10. This is a good question which warrants a detailed answer. Go here.

  11. Do I need to do anything before I distribute UC Davis's copyrighted work?
  12. Of course! Sharing copyright-protected work that belongs to The Regents of the University of California requires thoughtful consideration, but can be simple and quick if you plan ahead, as many necessary steps are easier to do as the material is created rather than after-the-fact. For more information, go here.

  13. How do I publish my article "open access?"
  14. Historically, academic journals required authors to assign their personal copyrights to their scholarly works in order to be published.  Sometimes authors had to pay additional costs!  The trend is towards "open access," which means that the article has been published in a print or electronic journal that makes articles available at no charge, although sometimes after a period of paid access.  This makes research results more widely available, sooner.

    To assist authors in negotiating terms of publication, the NIH in 2008 began requiring that articles resulting from NIH funding be made available in "open access" within 12 months.  In July 2013 the university established its own UC Open Access Policy to assist authors in negotiating publication agreements.

    Since publication agreements are usually signed by research authors rather than The Regents, compliance is up to the authors.  Changing publication agreements retroactively can be difficult or impossible, so advance planning is key, which can start with choosing author-friendly publishers using resources such as the Sherpa RoMEO database.  Information to help authors do so is the UC Davis library website.

  15. I want to "open source" my software.  How do I do that?
  16. "Open Source" (or OS) is a commonly misunderstood term; it means simply that the software source code is available.  The conditions - shareability, commercial or nonprofit use limits, cost - are in the copyright license that goes with the particular code.  There are hundreds of "official" open source licenses, each with different terms and conditions.

    The infamous "GPL" (Gnu Public License) puts strict, permanent limits on redistribution of code and is not permitted for use on Regents-owned software at UC Davis for reasons related to the UC Patent Policy; similarly, the Apache 2.0 is not used either.  On the opposite end, the BSD (Berkeley Software Development), one of the original OS licenses, allows pretty much any use by anyone, and tends to be more open that we can do for reasons related to research grants and the public university licensing principles which UC endorses.  The most common open source license used at UC Davis is a slight variation of the BSD, which allows free use by nonprofit research institutions without an individual license, but directs potential commercial users to ask first.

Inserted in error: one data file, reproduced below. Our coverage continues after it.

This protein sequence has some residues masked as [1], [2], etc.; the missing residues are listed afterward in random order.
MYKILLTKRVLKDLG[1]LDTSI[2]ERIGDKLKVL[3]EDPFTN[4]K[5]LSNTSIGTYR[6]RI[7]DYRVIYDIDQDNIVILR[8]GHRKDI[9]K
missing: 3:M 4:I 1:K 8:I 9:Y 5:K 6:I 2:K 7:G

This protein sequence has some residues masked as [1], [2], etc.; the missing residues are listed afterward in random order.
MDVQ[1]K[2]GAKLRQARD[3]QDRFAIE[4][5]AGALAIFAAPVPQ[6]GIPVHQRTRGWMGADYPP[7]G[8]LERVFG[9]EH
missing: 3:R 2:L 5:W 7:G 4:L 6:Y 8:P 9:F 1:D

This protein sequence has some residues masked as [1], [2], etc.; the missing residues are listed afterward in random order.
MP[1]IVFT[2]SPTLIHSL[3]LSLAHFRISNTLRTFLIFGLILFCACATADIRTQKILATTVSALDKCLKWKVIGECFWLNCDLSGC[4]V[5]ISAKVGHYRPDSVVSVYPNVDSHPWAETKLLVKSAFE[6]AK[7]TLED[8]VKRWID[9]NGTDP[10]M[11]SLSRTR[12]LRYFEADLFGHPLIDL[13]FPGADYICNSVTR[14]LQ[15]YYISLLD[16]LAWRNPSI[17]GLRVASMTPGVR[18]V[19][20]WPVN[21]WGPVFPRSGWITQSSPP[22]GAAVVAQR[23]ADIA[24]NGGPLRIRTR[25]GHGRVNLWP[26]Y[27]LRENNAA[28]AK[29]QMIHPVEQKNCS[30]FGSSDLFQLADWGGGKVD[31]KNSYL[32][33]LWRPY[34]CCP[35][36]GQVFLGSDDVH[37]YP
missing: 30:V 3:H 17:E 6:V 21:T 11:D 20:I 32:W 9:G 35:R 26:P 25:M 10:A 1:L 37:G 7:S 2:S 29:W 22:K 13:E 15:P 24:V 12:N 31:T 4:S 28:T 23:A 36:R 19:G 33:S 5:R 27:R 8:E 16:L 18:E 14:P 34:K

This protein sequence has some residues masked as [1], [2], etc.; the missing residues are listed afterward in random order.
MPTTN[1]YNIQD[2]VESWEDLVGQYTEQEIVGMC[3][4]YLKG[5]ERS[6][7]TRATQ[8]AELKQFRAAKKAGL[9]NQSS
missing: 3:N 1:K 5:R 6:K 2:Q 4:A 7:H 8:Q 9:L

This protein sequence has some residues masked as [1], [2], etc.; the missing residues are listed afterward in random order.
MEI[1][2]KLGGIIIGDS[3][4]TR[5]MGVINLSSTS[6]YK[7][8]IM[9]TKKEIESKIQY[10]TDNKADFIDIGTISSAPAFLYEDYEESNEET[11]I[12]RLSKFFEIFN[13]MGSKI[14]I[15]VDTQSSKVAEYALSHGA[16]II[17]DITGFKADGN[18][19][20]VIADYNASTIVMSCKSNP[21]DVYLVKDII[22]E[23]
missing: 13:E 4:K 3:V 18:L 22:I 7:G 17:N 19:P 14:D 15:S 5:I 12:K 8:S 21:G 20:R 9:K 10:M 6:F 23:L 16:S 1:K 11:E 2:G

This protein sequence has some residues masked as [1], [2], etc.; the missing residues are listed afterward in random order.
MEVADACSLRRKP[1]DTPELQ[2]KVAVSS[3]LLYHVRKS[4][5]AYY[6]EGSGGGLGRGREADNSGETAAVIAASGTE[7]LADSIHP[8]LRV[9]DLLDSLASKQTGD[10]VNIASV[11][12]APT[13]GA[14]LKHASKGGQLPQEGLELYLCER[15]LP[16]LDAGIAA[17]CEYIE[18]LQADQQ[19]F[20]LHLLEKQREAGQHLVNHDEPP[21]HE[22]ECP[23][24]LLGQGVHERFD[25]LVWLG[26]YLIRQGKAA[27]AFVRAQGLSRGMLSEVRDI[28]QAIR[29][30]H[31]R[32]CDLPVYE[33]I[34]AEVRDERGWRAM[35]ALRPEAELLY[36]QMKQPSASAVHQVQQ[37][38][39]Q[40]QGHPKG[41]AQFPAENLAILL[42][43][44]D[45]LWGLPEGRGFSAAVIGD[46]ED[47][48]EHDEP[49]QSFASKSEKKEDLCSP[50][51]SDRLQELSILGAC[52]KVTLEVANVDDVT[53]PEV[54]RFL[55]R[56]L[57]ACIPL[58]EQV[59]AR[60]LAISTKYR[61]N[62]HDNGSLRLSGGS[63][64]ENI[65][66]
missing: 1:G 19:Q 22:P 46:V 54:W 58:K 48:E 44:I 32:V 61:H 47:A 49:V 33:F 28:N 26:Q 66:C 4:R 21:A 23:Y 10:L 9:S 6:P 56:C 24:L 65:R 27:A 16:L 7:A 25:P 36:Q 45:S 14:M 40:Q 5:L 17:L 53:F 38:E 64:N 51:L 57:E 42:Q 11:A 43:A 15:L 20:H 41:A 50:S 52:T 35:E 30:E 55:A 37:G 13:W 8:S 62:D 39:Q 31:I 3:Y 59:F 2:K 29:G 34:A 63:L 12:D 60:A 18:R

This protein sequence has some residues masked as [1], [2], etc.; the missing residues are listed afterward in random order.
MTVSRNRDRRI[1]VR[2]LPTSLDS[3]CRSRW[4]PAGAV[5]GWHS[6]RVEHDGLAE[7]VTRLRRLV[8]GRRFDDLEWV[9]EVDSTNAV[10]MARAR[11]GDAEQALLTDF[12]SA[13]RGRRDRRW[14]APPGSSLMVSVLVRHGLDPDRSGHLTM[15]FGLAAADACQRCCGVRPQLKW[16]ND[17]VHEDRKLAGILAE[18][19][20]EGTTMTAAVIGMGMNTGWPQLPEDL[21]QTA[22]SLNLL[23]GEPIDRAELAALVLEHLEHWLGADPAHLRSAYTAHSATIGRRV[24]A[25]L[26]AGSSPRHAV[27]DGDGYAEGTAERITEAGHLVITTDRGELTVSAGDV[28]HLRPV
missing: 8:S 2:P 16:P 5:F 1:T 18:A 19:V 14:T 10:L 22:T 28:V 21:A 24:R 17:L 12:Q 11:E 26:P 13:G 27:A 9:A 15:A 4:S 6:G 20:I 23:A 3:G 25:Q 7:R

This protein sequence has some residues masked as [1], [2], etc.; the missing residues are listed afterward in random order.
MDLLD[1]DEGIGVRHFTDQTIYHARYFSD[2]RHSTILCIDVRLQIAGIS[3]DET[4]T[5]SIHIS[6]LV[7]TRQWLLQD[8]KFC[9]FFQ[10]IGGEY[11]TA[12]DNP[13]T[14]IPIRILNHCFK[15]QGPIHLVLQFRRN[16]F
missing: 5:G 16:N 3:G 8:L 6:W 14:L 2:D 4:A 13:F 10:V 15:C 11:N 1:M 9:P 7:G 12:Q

If you have used any code that you obtained elsewhere in your own program, even if you modified it heavily for your own use, you must know that code's license when you obtained it as it may dictate/limit your distribution rights.

    Take a look at "Software is Special" and the answer to FAQ 6 above for more information on how to provide the information the campus copyright officer needs to determine the appropriate open source license for your need.

  17. What is the Digital Millenium Copyright Act (DMCA) and why did I lose my Internet connection?
  18. The DMCA (as commonly abbreviated) was enacted in 1998 as a way for copyright owners to address copyright infringement via illegal file sharing through internet service provider networks. UC Davis is considered one of those networks, and The Regents comply with the DMCA for a variety of reasons. You can get more information here.

  19. Sounds complicated and boring. Do I really need to know this stuff about copyright?
  20. Yes. It may sound complicated, but copyright relating to UC Davis gets easier with time. Everyone is responsible for taking care of the copyrights they deal with; since each situation depends on the facts, the person who knows the facts best is in the best position to do the right thing. Getting it wrong can be expensive and can potentially lead to loss of a job or criminal liability! Rare, it’s true, but it happens.

    And complying with copyright law is the right thing to do – we respect other people’s copyrights, and we expect them to respect ours.

Copyright

Definitions of capitalized terms and FAQs are on the University of California copyright website.

If you have an ucdavis(dot)edu email address you can join the copyright-info listserv or email questions to copyright(at)ucdavis(dot)edu.

Disclaimer: This information is not intended to be legal advice about your personal copyrighted property or situation. If you have questions about your own copyright protected work of situation, please consult an attorney with expertise in copyright.